Status and Distribution
NB - Syncopacma has now been synonymised with Aproaerema.
Local, occasionally locally common, in southern and eastern England, the Midlands and south-east and eastern Wales. Very local in south-west England and the Channel Islands, rare in Yorkshire and Durham. Apparently absent from much of northern England, western and northern Wales, Scotland, Northern Ireland and Ireland.
Pierce and Metcalfe (1935) showed that Syncopacma ligulella (since 1957 named S. larseniella) and S. vorticella (now called S. cinctella) were valid species. However, prior to 1935, records of ligulella cannot, with any certainty, be applied to larseniella or cinctella. The name changes and lack of external identification features to separate these two species has led to frequent misidentifications, a problem still present, to some extent, even today. It appears safe to identify those bred from Lotus pedunculatus (greater bird's-foot-trefoil) as A. larseniella without the need for dissection.
Bradley & Fletcher no:
Maps updated with all data received by February 2018.
Finding the Moth
Larva: found between spun leaves and shoots from April to June. Aproaerema taeniolella will, on rare occasions, also use Lotus pedunculatus.
Adult: can be swept from the foodplant, disturbed during the afternoon and will come readily to light.
There are six Aproaerema species that have the dark forewing and, to some extent or other, a whitish fascia - many are scarce and have very restricted distributions. The size of the moth together with the habitat and available larval foodplants will help to narrow down the options to some extent. Breeding to establish the association with a particular foodplant is useful and could add additional information on the range of foodplants utilised by members of this genus. There is some overlap in foodplant usage and if in doubt, bred specimens should also be dissected.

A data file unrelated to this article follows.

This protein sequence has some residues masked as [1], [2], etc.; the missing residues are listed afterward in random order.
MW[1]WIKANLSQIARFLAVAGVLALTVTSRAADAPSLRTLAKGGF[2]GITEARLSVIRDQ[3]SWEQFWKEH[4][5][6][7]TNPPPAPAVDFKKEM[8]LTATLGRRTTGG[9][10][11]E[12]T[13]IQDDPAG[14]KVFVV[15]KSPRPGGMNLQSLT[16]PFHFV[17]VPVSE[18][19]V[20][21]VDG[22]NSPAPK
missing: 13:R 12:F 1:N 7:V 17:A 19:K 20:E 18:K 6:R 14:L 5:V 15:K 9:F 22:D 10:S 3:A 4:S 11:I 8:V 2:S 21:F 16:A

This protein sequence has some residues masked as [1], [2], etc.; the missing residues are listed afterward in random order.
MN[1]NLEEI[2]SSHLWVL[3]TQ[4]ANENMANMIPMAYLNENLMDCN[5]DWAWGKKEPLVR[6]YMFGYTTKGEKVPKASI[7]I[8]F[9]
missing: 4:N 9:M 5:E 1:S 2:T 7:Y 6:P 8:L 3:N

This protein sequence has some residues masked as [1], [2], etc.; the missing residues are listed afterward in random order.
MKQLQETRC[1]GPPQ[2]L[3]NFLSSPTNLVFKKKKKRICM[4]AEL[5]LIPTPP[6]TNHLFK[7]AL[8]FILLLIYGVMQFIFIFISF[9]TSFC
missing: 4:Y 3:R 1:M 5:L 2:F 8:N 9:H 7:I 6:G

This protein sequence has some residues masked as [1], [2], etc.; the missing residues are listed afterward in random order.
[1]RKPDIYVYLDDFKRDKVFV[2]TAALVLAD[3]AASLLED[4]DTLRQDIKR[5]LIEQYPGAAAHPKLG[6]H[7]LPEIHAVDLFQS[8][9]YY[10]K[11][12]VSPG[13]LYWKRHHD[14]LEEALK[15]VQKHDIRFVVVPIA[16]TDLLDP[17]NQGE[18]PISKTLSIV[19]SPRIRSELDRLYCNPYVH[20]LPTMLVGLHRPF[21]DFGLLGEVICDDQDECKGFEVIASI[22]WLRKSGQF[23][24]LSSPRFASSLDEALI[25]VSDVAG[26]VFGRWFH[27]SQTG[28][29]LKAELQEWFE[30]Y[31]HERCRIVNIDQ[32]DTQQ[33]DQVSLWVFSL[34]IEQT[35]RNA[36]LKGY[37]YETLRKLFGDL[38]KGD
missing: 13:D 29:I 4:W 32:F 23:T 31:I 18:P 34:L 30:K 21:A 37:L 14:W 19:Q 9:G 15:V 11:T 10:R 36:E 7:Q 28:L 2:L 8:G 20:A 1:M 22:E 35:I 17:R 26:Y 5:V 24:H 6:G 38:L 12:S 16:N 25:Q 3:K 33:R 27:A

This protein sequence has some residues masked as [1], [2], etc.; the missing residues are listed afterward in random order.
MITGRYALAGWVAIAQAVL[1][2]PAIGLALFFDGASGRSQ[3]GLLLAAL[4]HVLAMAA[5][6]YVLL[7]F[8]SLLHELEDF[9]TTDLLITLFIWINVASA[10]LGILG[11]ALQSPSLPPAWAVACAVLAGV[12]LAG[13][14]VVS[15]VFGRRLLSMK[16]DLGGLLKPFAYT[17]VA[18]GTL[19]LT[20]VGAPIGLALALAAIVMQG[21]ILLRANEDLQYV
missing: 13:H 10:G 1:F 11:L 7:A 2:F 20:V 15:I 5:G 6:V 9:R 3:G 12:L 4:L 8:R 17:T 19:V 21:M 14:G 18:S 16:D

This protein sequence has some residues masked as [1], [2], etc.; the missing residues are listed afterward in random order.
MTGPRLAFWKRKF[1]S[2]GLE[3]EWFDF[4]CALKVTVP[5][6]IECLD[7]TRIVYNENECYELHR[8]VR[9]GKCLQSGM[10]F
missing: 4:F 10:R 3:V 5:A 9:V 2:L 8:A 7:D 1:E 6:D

It has been suggested that the presence or absence of a curve to the white crossband can assist in identification of these species. This is not the case, as although A. larseniella normally has a straight line, both A. taeniolella and A. cinctella can have a straight or slightly inwardly curved fascia. This feature is therefore unsuitable on its own as an identification feature.
A. taeniolella has a whitish fascia on the forewing underside, with a whitish spot or broken line on the underside of the hindwing, features not present in other members of this genus. See photographs of A. taeniolella and A. larseniella forewing and hindwing undersides in 'Images' of the respective species.
For the time being it appears safe to say that if the moth is bred from greater bird's-foot-trefoil (so that A. taeniolella can be excluded) then it will be A. larseniella.
For more detailed discussion covering the Aproaerema species and their separation see under A. cinctella (Finding the Moth / Similar Species).
Single brooded from June to early August.